The web filtering is the best part, but the AV itself is not bad, they add signatures quite quickly and you can tune the heuristic to catch more malware (with possibly more false positives)
 

oldschool

Level 57
Verified
Actually, you cannot make that guarantee for any security solution.

Of course, it goes without saying. M$ can screw up anything with its updates, but ConfigureDefender will have no bearing on such an event one way or the other.
The bottom line is that the OP wants a set and forget solution, and WD is certainly one of them. ConfigureDefender on High is as well. Guaranteed!!!:LOL: Continuing this discussion is pointless and going off-topic.
 

Andy Ful

Level 65
Verified
Trusted
Content Creator
...
No disrespect here though, but personally I always avoid these hacks, especially when I'm not around to fix things up when they break. :)
...
ConfigureDefender does not use any hack. It uses the built-in Windows Policies and built-in PowerShell cmdlets - all made by Microsoft for Administrators. These features are the same as tweaking any AV via its GUI but in the case of WD, the GUI is a PowerShell console (or ConfigureDefender). If Microsoft will change something, then this will be mostly reflected in the PowerShell cmdlets. So, If you will run ConfigureDefender it will use the modified cmdlets without a problem. If you will configure the advanced settings in WD and after a year WD will change something, then these settings will be simply updated by WD, like any legal WD settings.

Of course, after some years there will be differences so ConfigureDefender has to be updated from time to time.
If it will be discontinued, then people should use it with caution (or skip it), just like any discontinued security application. I would not recommend using Kaspersky 2017 (without patches) on Windows 1909, and I would not recommend using ConfigureDefender from the year 2019 on Windows 2109.:)(y)
 
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cosmos

Level 1
ConfigureDefender does not use any hack. It uses the built-in Windows Policies and built-in PowerShell cmdlets - all made by Microsoft for Administrators. These features are the same as tweaking any AV via its GUI but in the case of WD, the GUI is a PowerShell console (or ConfigureDefender). If Microsoft will change something, then this will be mostly reflected in the PowerShell cmdlets. So, If you will run ConfigureDefender it will use the modified cmdlets without a problem. If you will configure the advanced settings in WD and after a year WD will change something, then these settings will be simply updated by WD, like any legal WD settings.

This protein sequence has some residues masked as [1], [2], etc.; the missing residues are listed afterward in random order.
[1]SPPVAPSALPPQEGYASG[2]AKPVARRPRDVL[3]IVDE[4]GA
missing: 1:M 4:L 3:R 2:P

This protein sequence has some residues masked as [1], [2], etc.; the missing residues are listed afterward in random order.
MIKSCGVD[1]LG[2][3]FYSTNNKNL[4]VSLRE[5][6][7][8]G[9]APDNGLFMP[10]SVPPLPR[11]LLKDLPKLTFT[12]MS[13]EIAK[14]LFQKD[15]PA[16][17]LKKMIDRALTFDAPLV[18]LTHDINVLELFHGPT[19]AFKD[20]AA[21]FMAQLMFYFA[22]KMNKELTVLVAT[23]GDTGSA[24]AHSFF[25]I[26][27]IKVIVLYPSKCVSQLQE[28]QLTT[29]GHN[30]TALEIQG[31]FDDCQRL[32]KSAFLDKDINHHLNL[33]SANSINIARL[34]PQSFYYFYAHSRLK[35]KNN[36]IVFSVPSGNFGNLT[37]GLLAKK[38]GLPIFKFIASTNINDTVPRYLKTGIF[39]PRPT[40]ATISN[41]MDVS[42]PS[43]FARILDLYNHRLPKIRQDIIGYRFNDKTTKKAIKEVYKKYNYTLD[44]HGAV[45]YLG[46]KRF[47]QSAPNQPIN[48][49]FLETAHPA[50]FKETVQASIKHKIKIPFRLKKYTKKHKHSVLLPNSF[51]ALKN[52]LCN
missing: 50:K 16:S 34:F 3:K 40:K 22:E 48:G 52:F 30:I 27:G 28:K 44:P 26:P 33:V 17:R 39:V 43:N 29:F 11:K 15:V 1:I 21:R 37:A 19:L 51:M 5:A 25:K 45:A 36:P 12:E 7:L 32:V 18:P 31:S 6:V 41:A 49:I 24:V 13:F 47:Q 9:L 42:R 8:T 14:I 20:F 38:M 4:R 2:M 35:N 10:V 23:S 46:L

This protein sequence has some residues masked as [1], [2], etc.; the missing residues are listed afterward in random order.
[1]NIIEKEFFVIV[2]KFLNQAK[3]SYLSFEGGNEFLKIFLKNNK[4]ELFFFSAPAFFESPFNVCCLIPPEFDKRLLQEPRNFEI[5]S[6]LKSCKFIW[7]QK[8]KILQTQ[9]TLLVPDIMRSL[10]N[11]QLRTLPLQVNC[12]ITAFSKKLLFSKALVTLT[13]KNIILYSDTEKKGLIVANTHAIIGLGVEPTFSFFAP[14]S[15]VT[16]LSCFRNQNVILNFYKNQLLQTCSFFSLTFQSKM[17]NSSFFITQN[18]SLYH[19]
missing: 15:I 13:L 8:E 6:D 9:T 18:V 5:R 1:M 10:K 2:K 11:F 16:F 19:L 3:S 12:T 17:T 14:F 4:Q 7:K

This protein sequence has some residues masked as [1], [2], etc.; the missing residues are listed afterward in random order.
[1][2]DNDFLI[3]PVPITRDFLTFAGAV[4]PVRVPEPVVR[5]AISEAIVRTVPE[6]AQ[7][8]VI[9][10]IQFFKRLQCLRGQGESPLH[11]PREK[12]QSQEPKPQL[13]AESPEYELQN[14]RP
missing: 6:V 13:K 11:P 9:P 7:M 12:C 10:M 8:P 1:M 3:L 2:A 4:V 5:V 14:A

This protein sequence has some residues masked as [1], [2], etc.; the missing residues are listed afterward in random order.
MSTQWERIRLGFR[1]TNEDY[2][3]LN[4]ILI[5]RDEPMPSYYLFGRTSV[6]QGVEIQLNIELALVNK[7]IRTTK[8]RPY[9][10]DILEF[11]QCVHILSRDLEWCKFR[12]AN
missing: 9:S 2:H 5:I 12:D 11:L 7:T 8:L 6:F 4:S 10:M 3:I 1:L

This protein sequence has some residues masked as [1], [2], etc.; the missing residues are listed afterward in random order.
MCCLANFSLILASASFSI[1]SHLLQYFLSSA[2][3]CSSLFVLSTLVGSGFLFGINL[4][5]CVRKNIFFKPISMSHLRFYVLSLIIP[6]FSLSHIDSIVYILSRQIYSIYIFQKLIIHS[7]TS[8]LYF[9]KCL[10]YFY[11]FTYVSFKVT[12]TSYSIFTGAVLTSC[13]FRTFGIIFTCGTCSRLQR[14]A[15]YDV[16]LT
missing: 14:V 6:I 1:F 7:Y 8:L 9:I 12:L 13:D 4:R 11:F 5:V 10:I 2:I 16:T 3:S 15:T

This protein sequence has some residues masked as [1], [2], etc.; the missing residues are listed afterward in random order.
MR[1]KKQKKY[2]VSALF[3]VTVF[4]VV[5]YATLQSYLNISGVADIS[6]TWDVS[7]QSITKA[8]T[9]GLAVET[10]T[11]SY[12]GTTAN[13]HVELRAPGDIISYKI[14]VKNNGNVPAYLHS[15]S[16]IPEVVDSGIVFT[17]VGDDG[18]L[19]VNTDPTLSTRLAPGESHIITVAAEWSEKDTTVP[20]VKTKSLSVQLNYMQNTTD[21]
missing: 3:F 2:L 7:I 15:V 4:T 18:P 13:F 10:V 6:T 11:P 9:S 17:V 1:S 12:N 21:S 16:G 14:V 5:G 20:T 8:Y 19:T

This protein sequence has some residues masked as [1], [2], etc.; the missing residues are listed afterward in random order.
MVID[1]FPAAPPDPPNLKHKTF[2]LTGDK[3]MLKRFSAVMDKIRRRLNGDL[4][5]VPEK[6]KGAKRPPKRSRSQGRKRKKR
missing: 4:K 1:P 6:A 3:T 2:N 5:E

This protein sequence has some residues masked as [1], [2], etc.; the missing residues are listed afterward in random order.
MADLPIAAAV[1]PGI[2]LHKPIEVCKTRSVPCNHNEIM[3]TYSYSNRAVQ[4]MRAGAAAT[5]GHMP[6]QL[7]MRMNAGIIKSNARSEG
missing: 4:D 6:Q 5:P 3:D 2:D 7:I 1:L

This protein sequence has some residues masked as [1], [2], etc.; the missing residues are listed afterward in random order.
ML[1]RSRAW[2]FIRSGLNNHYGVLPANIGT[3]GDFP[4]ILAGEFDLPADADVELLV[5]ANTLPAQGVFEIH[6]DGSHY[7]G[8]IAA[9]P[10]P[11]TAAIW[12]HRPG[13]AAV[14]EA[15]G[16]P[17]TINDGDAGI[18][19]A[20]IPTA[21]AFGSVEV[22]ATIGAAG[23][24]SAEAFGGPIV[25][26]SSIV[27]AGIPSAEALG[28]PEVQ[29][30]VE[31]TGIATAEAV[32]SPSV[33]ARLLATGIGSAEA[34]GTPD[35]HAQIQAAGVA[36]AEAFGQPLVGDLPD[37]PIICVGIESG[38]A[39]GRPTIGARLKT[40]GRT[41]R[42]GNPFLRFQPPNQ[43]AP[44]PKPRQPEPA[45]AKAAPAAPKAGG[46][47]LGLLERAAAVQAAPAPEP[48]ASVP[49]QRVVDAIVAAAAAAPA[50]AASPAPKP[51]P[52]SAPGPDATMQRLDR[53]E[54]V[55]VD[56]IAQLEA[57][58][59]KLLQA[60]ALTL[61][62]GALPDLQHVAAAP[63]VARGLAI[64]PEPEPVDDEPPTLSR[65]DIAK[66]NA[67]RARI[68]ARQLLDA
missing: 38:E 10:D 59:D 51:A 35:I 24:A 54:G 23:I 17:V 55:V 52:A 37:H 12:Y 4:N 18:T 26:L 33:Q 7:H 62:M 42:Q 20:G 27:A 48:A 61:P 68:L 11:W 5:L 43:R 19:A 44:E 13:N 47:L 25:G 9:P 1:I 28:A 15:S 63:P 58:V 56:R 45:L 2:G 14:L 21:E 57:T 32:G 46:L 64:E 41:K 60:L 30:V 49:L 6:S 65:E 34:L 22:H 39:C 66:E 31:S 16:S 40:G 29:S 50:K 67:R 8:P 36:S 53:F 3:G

@Andy Ful thanks for clarifying things, I understand now. You're not doing any hacks, you're tuning already openly-tunable settings.

I would not recommend using Kaspersky 2017 (without patches) on Windows 1909
What about Kaspersky free cloud on the same Windows?

...and I would not recommend using ConfigureDefender from the year 2019 on Windows 2109.:)(y)
LOL, with the average life expectancy, I guess this would be a non issue:

OT: I enjoyed the conversation in Malware Hub Report - Windows Defender - June 2019 Report :)
 
Of course, it goes without saying. M$ can screw up anything with its updates, but ConfigureDefender will have no bearing on such an event one way or the other.
The bottom line is that the OP wants a set and forget solution, and WD is certainly one of them. ConfigureDefender on High is as well. Guaranteed!!!:LOL: Continuing this discussion is pointless and going off-topic.

OP did not ask about Configure Defender breaking anything. OP asked if a Microsoft Windows Defender update would break whatever Configure Defender configures. Well it goes with common sense logic that if Microsoft changes something that Configure Defender configures, then that update can break what Configure Defender configures. Therefore, yes, it can happen. And this is pertinent to the discussion so, no, it isn't off topic.

Just answering the specific question that the OP asked. That's all.